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David DiVincenzo

From Wikipedia, the free encyclopedia

David P. DiVincenzo (born 1959) is an American theoretical physicist. He is the director of the Institute of Theoretical Nanoelectronics at the Peter Grünberg Institute in Jülich and Professor at the Institute for Quantum Information at RWTH Aachen University. With Daniel Loss (at the University of Basel), he proposed the Loss-DiVincenzo quantum computer in 1997,[2] which would use electron spins in quantum dots as qubits.[3]


In 1996, during his research at IBM, he published a paper "Topics in Quantum Computing"[4] which outlined the 5 minimal requirements he predicted were necessary for creating a quantum computer. It has since become known as the "DiVincenzo Criteria"[5][6][7][8] and has influenced much of the experimental research into developing a working quantum computer.[9]

The DiVincenzo Criteria that a quantum computer implementation must satisfy are as follows:[10]

  1. A scalable physical system with well-characterized qubits,
  2. The ability to initialize the state of the qubits to a simple fiducial state, such as to ,
  3. A "universal" set of quantum gates,
  4. Long relevant decoherence times, much longer than the gate-operation time,
  5. A qubit-specific measurement capability.

For quantum communication, the act of transmitting intact qubits from place to place, two additional criteria must be satisfied:

        6. The ability to interconvert stationary and flying qubits, and
        7. The ability to transmit flying qubits between distant locations.

See also


  1. ^ Alexander von Humboldt Professorship – Award Winners 2011
  2. ^ D. Loss and D. P. DiVincenzo, "Quantum computation with quantum dots", Phys. Rev. A 57, p120 (1998); on in Jan. 1997
  3. ^ Hellemans, Alexander (2 October 2015). "David DiVincenzo on his Tenure at IBM and the Future of Quantum Computing". IEEE Spectrum. Retrieved 14 December 2015. CS1 maint: discouraged parameter (link)
  4. ^ DiVincenzo, David (16 December 1996). "TOPICS IN QUANTUM COMPUTERS". Mesoscopic Electron Transport. arXiv:cond-mat/9612126.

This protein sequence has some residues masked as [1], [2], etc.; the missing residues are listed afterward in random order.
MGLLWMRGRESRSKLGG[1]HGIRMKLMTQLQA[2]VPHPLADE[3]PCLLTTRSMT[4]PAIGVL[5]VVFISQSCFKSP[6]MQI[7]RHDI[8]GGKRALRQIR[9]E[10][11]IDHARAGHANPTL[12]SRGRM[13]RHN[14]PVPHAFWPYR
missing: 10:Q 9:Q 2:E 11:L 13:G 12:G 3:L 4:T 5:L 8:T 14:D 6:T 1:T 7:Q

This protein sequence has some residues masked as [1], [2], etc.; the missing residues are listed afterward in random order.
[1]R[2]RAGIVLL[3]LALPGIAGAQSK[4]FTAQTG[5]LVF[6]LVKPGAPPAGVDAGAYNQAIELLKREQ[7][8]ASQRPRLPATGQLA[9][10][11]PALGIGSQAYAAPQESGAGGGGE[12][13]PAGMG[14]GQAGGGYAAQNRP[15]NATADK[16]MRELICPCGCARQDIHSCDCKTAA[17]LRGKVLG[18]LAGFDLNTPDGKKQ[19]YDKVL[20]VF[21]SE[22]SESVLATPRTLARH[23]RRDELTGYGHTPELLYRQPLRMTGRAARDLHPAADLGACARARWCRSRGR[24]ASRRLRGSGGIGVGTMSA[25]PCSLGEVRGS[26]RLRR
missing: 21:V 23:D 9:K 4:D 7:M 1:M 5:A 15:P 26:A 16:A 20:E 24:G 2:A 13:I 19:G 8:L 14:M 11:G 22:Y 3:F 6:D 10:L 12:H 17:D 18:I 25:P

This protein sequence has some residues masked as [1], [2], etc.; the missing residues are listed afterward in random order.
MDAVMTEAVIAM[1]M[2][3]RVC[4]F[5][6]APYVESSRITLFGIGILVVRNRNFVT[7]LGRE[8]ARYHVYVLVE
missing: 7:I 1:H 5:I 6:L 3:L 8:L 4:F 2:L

5. ^ "Proposed modular quantum computer architecture offers scalability to large numbers of qubits". Retrieved 2015-12-15. CS1 maint: discouraged parameter (link)
  6. ^ Langford, N. K.; Ramelow, S.; Prevedel, R.; Munro, W. J.; Milburn, G. J.; Zeilinger, A. (2011-10-20). "Efficient quantum computing using coherent photon conversion". Nature. 478 (7369): 360–363. arXiv:1106.1992. Bibcode:2011Natur.478..360L. doi:10.1038/nature10463. ISSN 0028-0836. PMID 21993627.
  7. ^ Azuma, Koji; Tamaki, Kiyoshi; Lo, Hoi-Kwong (2015-04-15). "All-photonic quantum repeaters". Nature Communications. 6: 6787. arXiv:1309.7207. Bibcode:2015NatCo...6E6787A. doi:10.1038/ncomms7787. PMC 4410623. PMID 25873153.
  8. ^ "A Blueprint for Building a Quantum Computer". Retrieved 2015-12-15. CS1 maint: discouraged parameter (link)
  9. ^ Pérez-Delgado, Carlos A.; Kok, Pieter (2011-01-13). "Quantum computers: Definition and implementations". Physical Review A. 83 (1): 012303. arXiv:0906.4344. Bibcode:2011PhRvA..83a2303P. doi:10.1103/PhysRevA.83.012303.
  10. ^ DiVincenzo, David P. (2000). "The Physical Implementation of Quantum Computation". Fortschritte der Physik. 48 (9–11): 771–783. arXiv:quant-ph/0002077. Bibcode:2000ForPh..48..771D. doi:10.1002/1521-3978(200009)48:9/11<771::aid-prop771>;2-e. ISSN 0015-8208.

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This page was last edited on 22 September 2020, at 23:57
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